There are some Baptists today, however, who are willing to compromise this distinctive Baptist belief that even the Calvinistic Particular Baptists required. In our pluralistic world, it is common for many young married couples to come from different denominational traditions, and a spouse who comes from a different tradition may resist receiving Scriptural baptism in order to become a member of a Baptist church. The path of least resistance is to just allow anyone to join our church by statement of their faith in Christ. One danger of compromising doctrinal convictions in order to be tolerant or in the interest of ecumenical unity is that the call for one compromise after another never ends. Once one starts down the path of compromising one’s own biblical convictions, it is difficult to hold any doctrine uncompromisingly. Should one ever compromise what one believes to be not merely a private opinion, but a scriptural teaching?
 To preview the entire series, you can see the larger article from which these posts are drawn, plus responses from three theological perspectives, from a paper presentation for a conference sponsored by the Baptist Center for Theology and Ministry at New Orleans Baptist Theological Seminary. You can see them at Steve Lemke, “What Is a Baptist? Nine Marks that Separate Baptists from Presbyterians,” Journal for Baptist Theology and Ministry 5, no. 2 (Fall 2008):10-39; available online at http://www.baptistcenter.com/Documents/Journals/JBTM%205-2_Baptists_in_Dialogue_Fall_08.pdf#page=11. It is posted in this blog format in SBC Today to facilitate discussion on these issues. The next scheduled article in this series is “Baptist Distinctive #5: Baptism and the Lord’s Supper as Symbolic Ordinances.”
 Westminster Confession, Art. 28, par. 3.
 Second London Confession, Art. 29, par. 4; Philadelphia Confession, Art. 30, par. 4. Dunaway cites the findings of the 1894 Presbyterian General Assembly that “Baptism by immersion is not Scriptural as to its mode,” in Dunaway, “Why Baptist and Not Presbyterian,” in J. M. Frost, ed., Baptist Why and Why Not (Nashville: Sunday School Board, 1900), 131. See also C. A. Stakely, “Why Immersion and Not Sprinkling or Pouring,” in Baptist Why and Why Not, 163-180.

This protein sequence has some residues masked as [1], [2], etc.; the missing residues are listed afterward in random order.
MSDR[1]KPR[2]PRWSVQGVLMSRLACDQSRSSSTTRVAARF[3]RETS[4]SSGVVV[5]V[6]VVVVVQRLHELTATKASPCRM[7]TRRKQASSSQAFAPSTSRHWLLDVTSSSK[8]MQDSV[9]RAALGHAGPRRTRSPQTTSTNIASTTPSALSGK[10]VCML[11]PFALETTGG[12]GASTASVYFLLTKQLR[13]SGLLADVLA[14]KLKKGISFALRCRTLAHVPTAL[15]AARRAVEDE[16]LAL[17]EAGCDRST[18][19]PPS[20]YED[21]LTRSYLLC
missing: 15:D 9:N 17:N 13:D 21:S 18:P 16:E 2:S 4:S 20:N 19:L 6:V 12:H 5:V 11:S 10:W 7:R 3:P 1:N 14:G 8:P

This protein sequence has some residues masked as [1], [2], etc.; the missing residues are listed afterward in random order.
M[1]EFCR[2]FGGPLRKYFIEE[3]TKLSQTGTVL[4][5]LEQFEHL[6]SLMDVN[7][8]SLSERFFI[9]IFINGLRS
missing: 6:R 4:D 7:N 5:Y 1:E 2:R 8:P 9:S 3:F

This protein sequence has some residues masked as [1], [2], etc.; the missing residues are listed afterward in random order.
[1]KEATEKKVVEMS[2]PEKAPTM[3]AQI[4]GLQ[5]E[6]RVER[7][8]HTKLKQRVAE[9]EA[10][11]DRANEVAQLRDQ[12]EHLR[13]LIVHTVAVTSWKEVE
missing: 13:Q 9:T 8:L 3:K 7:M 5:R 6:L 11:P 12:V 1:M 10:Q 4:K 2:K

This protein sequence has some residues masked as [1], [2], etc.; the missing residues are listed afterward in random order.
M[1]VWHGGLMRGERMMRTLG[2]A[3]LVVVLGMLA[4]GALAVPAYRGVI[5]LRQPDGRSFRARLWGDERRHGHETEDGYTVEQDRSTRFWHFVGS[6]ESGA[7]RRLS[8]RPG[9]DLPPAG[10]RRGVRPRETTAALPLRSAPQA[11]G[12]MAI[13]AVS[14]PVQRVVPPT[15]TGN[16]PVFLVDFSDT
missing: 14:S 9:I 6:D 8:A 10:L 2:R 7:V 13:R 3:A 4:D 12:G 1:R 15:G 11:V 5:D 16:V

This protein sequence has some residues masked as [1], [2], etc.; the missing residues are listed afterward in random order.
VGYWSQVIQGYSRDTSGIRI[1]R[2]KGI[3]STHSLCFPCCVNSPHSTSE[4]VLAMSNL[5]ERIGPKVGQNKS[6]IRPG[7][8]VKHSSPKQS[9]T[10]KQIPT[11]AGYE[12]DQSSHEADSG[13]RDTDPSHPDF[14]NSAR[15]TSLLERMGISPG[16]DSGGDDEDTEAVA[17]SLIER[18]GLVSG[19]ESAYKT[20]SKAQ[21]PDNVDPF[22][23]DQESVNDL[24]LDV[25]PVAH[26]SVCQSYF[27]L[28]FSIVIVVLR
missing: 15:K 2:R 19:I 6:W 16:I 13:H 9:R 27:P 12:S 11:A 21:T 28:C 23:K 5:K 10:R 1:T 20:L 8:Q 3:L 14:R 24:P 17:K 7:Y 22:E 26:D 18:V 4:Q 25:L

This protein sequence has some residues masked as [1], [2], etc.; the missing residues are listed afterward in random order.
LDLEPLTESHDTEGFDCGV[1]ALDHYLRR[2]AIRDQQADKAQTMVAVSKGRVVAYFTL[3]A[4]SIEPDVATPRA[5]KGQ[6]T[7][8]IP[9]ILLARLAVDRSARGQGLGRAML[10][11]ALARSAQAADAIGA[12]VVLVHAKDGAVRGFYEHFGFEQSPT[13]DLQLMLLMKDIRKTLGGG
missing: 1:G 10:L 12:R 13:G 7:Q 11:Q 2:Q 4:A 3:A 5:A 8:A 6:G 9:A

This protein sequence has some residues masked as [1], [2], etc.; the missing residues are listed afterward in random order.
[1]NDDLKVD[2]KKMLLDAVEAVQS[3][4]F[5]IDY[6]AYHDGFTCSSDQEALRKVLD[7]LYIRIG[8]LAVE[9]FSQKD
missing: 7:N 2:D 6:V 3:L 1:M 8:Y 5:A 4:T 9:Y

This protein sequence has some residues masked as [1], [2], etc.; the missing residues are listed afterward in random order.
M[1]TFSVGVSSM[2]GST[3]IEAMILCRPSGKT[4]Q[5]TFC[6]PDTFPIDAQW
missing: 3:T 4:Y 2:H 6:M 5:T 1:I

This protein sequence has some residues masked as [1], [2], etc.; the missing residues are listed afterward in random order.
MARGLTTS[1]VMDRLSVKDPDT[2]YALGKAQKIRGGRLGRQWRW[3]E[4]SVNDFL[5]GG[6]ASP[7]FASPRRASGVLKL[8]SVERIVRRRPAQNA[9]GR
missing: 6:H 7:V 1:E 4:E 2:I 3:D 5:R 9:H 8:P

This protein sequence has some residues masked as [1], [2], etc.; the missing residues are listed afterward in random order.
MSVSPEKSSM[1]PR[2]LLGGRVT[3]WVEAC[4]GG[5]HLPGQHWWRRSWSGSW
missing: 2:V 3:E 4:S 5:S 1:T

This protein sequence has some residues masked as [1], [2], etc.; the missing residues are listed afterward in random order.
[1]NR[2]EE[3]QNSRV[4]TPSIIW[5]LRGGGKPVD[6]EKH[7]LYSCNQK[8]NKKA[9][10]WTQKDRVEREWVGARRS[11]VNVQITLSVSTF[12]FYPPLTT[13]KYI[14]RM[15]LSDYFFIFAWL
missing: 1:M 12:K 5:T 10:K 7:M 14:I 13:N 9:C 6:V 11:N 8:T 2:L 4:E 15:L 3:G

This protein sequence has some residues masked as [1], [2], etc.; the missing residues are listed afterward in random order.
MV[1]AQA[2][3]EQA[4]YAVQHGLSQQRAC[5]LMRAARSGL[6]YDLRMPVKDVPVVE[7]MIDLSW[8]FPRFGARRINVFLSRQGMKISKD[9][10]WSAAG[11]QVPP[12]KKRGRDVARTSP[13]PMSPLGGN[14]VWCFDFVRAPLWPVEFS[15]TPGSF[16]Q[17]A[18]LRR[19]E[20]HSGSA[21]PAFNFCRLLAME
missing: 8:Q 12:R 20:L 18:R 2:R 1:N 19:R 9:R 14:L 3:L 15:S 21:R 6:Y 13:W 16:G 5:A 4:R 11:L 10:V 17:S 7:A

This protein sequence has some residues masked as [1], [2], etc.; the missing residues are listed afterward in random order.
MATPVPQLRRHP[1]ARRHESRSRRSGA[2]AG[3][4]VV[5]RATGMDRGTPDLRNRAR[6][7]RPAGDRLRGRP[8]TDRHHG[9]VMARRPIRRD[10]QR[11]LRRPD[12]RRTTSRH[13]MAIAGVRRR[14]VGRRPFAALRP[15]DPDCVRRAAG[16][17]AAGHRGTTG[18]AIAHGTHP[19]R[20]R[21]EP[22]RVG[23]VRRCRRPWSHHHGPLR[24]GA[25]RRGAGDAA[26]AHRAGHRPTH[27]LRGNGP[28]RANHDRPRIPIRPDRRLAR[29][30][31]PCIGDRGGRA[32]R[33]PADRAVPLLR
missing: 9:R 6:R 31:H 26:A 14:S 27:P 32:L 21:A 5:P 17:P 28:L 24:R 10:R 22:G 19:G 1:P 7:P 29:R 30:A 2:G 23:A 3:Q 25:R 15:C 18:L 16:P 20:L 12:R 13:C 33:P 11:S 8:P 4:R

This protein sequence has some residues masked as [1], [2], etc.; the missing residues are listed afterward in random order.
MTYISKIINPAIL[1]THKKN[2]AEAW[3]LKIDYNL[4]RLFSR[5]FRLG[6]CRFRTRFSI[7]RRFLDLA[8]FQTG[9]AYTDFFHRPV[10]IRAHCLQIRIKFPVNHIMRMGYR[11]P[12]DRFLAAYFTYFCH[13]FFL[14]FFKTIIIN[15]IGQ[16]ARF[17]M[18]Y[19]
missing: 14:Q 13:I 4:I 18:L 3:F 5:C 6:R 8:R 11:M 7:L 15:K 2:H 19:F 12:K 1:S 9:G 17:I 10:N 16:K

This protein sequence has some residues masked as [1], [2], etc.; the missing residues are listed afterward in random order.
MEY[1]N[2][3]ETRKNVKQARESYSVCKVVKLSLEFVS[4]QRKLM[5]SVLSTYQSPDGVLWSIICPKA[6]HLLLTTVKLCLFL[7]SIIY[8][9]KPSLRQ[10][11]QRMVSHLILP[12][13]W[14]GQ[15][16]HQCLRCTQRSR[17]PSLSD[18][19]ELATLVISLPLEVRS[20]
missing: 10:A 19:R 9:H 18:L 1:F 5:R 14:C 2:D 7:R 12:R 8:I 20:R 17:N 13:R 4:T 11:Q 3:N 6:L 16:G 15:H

For one well-publicized example, John Piper, Pastor of Bethlehem Baptist Church in Minneapolis, (a Baptist General Conference church) presented a paper to the church’s elders in January 2002 called, “Twelve Theses on Baptism and Its Relationship to Church Membership, Church Leadership, and Wider Affiliations and Partnerships of Bethlehem Baptist Church,” in which Piper proposed the following amendment concerning the requirement for baptism for membership in the church: “Therefore, where the belief in the Biblical validity of infant baptism does not involve baptismal regeneration or the guarantee of saving grace, this belief is not viewed by the elders of Bethlehem Baptist Church as a weighty or central enough departure from Biblical teaching to exclude a person from membership, if he meets all other relevant qualifications and is persuaded from Bible study and a clear conscience that his baptism is valid. In such a case we would not require baptism by immersion as a believer for membership but would teach and pray toward a change of mind that would lead such members eventually to such a baptism.” [John Piper, “Twelve Theses on Baptism and Its Relationship to Church Membership, Church Leadership, and Wider Affiliations and Partnerships of Bethlehem Baptist Church,” p. 14 in “Baptism and Church Membership at Bethlehem Baptist Church: Eight Recommendations for Constitutional Revision,” by John Piper, Alex Chediak, and Tom Steller, available online at http://desiringgod.org/media/pdf/baptism_and_membership.pdf]. Piper’s proposed statement did not find initial agreement among the church’s elders, but Piper continued pushing the issue with the elders in multiple meetings over several years. Piper finally persuaded the elders to approve an amended policy in August 2005. Although expressing preference for baptism by immersion, the amended membership statement (somewhat echoing Mohler’s proposed theological triage) expressed the desire “not to elevate beliefs and practices that are nonessential to the level of prerequisites for church membership.”] Thus, according to the proposed amended policy, “Christians who have not been baptized by immersion as believers, but, as they believe, by some other method or before they believed, may under some circumstances be members of this church.” [“Eight Recommendations Approved by the Council of Elders, August 2005,” p. 11 in “Baptism and Church Membership at Bethlehem Baptist Church” by Piper, Chediak, and Steller, available online at http://desiringgod.org/media/pdf/baptism_and_membership.pdf ]. However, Piper and the elders later withdrew the proposal in December 2005 when some elders again doubted the wisdom of moving forward in response to a public outcry against the proposal. On a different (Bethlehem Baptist Church) web site, an undated statement is posted under the heading, “Present Status of the Baptism & Membership Issue.” This statement describes the timing and reasons for withdrawing the proposed amendment, and adds the following statement about future plans for dealing with this issue: “The elders realize that the issue cannot be dropped because the majority of the elders still favor the motion, including almost all the pastoral staff, and because that conviction puts most of the elders and staff in conflict with at least one literal reading of the Bethlehem Affirmation of Faith. Our Affirmation of Faith defines the local church as follows: “We believe in the local church, consisting of a company of believers in Jesus Christ, baptized on a credible profession of faith, and associated for worship, work, and fellowship. . . .” Noting that their current affirmation of faith differs from Presbyterian doctrine on this point, the elders state, “In view of these things, we will be praying and thinking and discussing various ways to move forward together as a church.” (See “Present Status of the Baptism and Membership Issue,” accessible online at http://www.hopeingod.org/CurrentTopicsBaptismMembership.aspx). In an interview done a year later and posted on the Desiring God web site, Piper repeats this information but states, “I still think it was a mistake” to withdraw the amendment, and “I would love to see this go forward someday if we could get more of our people on board.” (See “Can You Update Us on the Baptism and Church Membership Issue from 2005?” by John Piper at http://www.desiringGod.org). So despite temporarily withdrawing the amendment for pragmatic reasons in the face of a negative public response, Piper and the majority of the elders at Bethlehem Baptist Church remain adamant that the church should not require believer’s baptism by immersion for church membership, and express the desire to change the existing policy when opposition subsides. Again, this is a doctrinal compromise that our Particular Baptist forbears were not willing to make.